by Ashish Magotra Jan 2, 2013 09:21 IST
A couple of days back Sourav Ganguly, at his patriotic best, came out and said: “We need to have an Indian coach and I am dead sure we have enough talent in the country to find an Indian coach.”
But honestly, he has little idea of the coaching scene in the country. Coaching a state team in the Ranji Trophy counts for little so where should India look for it’s coaches.
Here’s a list of the top coaches in Ranji Trophy: Mumbai’s Sulakshan Kulkarni, Delhi’ Vijay Dahiya, Rajasthan’s Amit Asawa, Baroda’s K Sanath Kumar, Bengal’s WV Raman, Maharashtra’s current coach is Surendra Bhave who took over from Dermot Reeve, UP’s Venkatesh Prasad, Tamil Nadu’s VB Chandrasekhar, J Arunkumar is Karnataka’s batting coach, while Mansur Ali Khan will mentor the bowlers.
Now, how many of them would be good for the post of India’s coach? How many of them are ready to face the intense media scrutiny that comes with the job? How many of them are tactically good enough to lead India to glory? Coaching just isn’t about getting your certification – it’s about understanding not just the players but also their psychology. It’s about setting up the cones and the nets. It’s about doing the boring stuff.
To top it all, India doesn’t have a team coach culture. It has a culture of batting and bowling coaches – you’ve heard of Tendulkar’s coach Ramakant Achrekar, Kapil Dev’s coach Desh Prem Azad and other coaches who have coached individual players. But how many famous/legendary team coaches do you know of?
Have you heard of any coaches who set in place a framework that would help generations of players? We’ve heard of the same in football, in tennis and in almost every sport but not for cricket and certainly not in India. In India, coaches aren’t treated with any real respect – they come and go and have very basic roles to play. They don’t set the agenda, the administrators do.
Ganguly may feel that India has the talent to find a home grown coach for the Indian national team, but then even the manner in which the IPL teams have gone about picking coaches for the league shows that Indians are just not fit for the job.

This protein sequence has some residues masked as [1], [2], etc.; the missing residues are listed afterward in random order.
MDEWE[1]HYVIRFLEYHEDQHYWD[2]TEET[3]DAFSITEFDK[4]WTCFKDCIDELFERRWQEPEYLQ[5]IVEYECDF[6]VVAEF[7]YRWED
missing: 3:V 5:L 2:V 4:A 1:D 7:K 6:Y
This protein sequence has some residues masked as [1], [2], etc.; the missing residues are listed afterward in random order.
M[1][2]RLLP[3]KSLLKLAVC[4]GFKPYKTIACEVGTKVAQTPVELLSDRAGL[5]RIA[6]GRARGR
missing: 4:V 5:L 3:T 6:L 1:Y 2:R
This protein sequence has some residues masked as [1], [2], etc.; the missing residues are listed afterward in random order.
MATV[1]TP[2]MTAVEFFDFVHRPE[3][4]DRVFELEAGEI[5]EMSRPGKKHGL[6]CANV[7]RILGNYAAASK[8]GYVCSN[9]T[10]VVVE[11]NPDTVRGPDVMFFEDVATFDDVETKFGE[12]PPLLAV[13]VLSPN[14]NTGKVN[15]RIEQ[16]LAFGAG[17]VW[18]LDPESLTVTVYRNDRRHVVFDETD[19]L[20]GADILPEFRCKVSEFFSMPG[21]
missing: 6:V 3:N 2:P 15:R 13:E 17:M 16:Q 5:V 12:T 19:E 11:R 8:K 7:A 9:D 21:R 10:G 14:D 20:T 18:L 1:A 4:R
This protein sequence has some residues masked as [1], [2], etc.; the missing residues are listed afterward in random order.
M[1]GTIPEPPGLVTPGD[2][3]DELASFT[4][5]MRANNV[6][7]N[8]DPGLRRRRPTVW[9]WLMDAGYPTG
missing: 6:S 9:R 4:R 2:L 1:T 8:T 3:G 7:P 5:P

Only Mumbai Indians (Robin Singh) and Rajasthan Royals (Monty Desai) have Indian coaches. The other coaches are all foreigners -- ranging from newcomers like Stephen Fleming to veteran coaches like Ray Jennings. Robin Singh has plenty of support from the likes of Jonty Rhondes, Shaun Pollock and Kiran More while Monty Desai basically has to support the likes of Shane Warne and Rahul Dravid.
So when Ganguly talks about Indian coaches… who is he really talking about?
Is he talking about retired international players – Sunil Gavaskar, Ravi Shastri and Kapil Dev (no, we do not want to see him as coach again) who don’t want to do the job; guys like Mohinder Amarnath who haven’t done any coaching in the recent past, Prasad who wants the job but it isn't certain he can do well as a head coach, Praveen Amre who has been sidelined by Srinivasan, or others like Anil Kumble have moved into administration. Dravid’s retirement is too recent for him to even be a contender.
You also can’t expect these players to become great coaches right away. Ideally, the way to go about this would be to have an Indian take over as assistant coach for the team and let him do an apprenticeship and then take over as the head coach.
But before that, they all need to do the hard yards in domestic cricket and get rid of their zonal biases. If they have consistent success with a team at the Ranji level – the coaches will be respected even by the big stars. That should be a pre-requisite for the job. We have seen in the past that being a good player doesn’t necessarily equate to being a good coach too.
Of course, there are many advantages to having an Indian coach – he will speak the local language, he will know our idiosyncrasies, he will know many of the young upcoming domestic players and could even point the selectors in their direction and that is where the thought of his biases will fester. Indians, being Indians, will start to say that he is playing favourites; something that you could never accuse the foreign coaches of. Can we really expect Indian coaches to be professional?
The idea shouldn’t be about trying to get an Indian coach, it should be about getting the best possible coach for India and that’s where you Mr. Ganguly, have got it wrong.
Of course, before we can get into all of that, we need to sack Duncan Fletcher (it’s a miracle why he hasn’t been sacked). If a coach sets the tone for a team, then Fletcher’s tone is a sad one indeed. And then we need to find one Indian coach who fits the bill. Just one.
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